You may have noticed a few recent references to stressed-out Mr. Smith. I commented in response to Mrs. Groovy’s positivity challenge, that I really wanted to find a way to help my husband be a little more thankful and relaxed. The key was figuring out the root of his anxiety. As with anything, there are usually a number of factors worthy of some blame, but I think we were able to single out one of the major ones: our rental property. Now, we’re strategizing to adjust our plan, so that everyone can be a little happier for this part of our journey.
The History Of Our Rental Property
Once upon a time, we were an engaged couple. I had just finished undergraduate school and we decided to buy a house together. Mr. Smith provided a small down payment with some inheritance from his mom (she died when he was five). We purchased a two-bedroom Cape Cod in a small suburban city (approximately 850-900 square feet). We took out a 30-year mortgage for $83,000. It was 2004.
Mr. Smith and I got married the following year and then proceeded to enjoyed our cozy home for eight years. In 2012, Goofball celebrated his second birthday and soon after, I was pregnant with Tornado. We decided that it was time to move.
We found a new house that was perfect for a growing family, three houses down from Mr. Smith’s childhood home. Let me tell you firsthand, there are tons of benefits to having Grandpa and Uncle as neighbors. We weren’t quite on the path to financial independence just yet, but Mr. Smith had always wanted to manage property. We crunched the numbers and found out that we could afford both mortgages (well, kind of, we did continue to build up consumer debt for a while longer). However, we needed to rent it out right away.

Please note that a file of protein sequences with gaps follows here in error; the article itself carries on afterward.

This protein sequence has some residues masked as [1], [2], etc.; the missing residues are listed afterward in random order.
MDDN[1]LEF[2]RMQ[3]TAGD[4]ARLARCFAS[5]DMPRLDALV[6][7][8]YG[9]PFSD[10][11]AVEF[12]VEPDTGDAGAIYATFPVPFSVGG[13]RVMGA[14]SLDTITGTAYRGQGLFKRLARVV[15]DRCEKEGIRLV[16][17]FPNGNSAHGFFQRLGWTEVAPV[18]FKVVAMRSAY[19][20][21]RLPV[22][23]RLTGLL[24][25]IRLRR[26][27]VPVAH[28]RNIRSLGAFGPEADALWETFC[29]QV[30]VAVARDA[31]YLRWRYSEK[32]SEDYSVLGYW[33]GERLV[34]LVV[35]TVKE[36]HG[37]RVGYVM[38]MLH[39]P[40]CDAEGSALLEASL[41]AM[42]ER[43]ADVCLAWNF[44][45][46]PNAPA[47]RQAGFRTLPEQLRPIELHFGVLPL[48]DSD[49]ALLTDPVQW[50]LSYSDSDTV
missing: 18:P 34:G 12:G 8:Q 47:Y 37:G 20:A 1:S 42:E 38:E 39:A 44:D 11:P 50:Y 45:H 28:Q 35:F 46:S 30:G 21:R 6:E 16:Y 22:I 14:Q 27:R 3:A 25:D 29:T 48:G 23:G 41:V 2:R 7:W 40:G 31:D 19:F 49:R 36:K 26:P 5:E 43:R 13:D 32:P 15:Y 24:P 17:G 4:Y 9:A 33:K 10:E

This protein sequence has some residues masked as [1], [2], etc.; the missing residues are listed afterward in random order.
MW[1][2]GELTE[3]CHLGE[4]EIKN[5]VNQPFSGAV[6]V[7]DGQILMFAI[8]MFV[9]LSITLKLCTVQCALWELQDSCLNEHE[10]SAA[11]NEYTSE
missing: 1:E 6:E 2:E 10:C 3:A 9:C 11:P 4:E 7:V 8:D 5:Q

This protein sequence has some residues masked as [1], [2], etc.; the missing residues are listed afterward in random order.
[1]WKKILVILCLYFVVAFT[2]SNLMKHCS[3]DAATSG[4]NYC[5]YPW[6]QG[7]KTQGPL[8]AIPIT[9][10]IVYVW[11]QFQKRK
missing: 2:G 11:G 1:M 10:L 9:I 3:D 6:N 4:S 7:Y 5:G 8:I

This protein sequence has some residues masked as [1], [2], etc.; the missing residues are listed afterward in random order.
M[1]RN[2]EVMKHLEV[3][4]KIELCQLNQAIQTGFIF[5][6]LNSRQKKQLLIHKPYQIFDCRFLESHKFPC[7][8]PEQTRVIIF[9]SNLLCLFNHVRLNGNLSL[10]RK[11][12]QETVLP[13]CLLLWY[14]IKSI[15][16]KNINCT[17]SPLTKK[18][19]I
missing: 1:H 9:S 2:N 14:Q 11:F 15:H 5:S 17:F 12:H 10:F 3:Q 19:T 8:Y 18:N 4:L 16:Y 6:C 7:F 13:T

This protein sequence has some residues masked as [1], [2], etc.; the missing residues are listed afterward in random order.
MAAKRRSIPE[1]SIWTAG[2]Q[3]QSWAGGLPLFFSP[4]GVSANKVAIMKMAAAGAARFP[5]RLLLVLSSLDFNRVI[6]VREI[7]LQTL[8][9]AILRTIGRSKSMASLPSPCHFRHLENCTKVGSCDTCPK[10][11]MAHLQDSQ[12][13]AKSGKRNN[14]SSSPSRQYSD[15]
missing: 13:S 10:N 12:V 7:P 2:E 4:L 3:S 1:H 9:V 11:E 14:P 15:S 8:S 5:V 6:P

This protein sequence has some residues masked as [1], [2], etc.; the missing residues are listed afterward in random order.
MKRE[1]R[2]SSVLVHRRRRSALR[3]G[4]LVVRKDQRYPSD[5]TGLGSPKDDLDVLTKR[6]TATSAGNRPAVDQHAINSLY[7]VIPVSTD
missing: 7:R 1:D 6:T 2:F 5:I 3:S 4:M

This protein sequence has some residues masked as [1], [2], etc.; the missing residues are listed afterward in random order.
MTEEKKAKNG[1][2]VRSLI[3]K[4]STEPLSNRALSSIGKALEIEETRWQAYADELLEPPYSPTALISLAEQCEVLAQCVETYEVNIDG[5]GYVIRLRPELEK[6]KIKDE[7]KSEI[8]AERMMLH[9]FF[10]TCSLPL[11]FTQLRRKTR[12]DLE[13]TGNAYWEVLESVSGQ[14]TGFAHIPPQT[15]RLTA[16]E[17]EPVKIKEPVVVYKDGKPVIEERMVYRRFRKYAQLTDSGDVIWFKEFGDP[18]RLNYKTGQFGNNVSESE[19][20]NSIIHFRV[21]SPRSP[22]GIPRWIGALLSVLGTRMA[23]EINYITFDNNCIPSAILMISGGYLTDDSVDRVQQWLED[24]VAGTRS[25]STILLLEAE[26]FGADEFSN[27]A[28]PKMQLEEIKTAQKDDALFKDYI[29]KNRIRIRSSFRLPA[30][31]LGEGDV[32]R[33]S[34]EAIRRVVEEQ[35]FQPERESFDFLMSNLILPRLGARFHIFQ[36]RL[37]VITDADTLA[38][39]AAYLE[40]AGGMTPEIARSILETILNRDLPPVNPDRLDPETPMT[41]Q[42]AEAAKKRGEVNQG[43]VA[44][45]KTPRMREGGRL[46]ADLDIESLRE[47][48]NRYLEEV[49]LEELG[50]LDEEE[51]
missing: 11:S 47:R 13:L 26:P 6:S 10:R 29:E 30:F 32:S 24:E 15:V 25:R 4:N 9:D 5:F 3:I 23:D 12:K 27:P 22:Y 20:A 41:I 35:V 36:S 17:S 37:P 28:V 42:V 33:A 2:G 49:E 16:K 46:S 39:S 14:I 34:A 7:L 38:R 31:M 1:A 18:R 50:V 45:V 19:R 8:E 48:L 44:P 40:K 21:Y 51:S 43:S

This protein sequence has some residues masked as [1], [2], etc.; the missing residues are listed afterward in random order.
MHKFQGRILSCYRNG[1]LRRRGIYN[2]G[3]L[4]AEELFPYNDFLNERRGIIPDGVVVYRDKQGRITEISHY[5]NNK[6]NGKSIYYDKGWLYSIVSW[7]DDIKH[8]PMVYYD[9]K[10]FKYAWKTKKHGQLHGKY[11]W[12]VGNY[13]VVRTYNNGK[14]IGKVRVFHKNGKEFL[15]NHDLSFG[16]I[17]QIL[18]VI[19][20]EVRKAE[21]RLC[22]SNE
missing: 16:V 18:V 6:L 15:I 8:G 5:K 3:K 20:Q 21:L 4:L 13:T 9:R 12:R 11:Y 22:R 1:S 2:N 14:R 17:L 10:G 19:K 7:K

The problem with immediately putting our house on the rental market was that it needed a lot of work (this was another reason why we opted against trying to sell the old house). Mr. Smith had started remodeling the kitchen, but there were mismatched cupboards and unfinished drywall. The huge attic was promising for another bedroom or two, but it still needed to be finished. The bathroom needed a ton of updating. There was even a small hole in one of the bedroom floors.
How were we supposed to finance these repairs while taking on two mortgages? Thankfully, our friend came along with a solution. He was a bachelor and excited about getting a whole house to himself. He’s very into music and liked the freedom he would have to make noise, in comparison to his previous living quarters in an apartment building. He agreed to put up with the not-so-great aesthetics and with Mr. Smith coming in to do repairs from time to time. In exchange, we gave him a really good rate on rent.
This really good rate was less than our mortgage payment. We decided to go forward with the arrangement because we would be (1) helping out a friend; (2) building equity in the property; and (3) creating an asset that could be used for income in our future. And, the arrangement was only supposed to a short-term one. It all seemed like a good idea, back then . . . almost four years ago.
We have not done much at all to the house in the past four years. Our friend is still there, happily paying us rent, but the property has even more issues now. Mr. Smith has removed most of the dilapidated siding, but now the house also needs to be sanded and painted. There is a front deck/concrete slab that needs to be fixed up. All of the shutters need to be repaired. And, the list goes on and on.
We were overly optimistic about finding time to do work on our rental property. Mr. Smith has all of the tools and know-how, but none of the time. He sometimes has trouble getting over there just to mow the lawn. But also, it’s kind of hard to buy materials when you’re battling to pay down tens of thousands of dollars in debt. The only real positive (besides our content friend) is that the mortgage has continued to decrease. We now owe less than $50,000 on this property.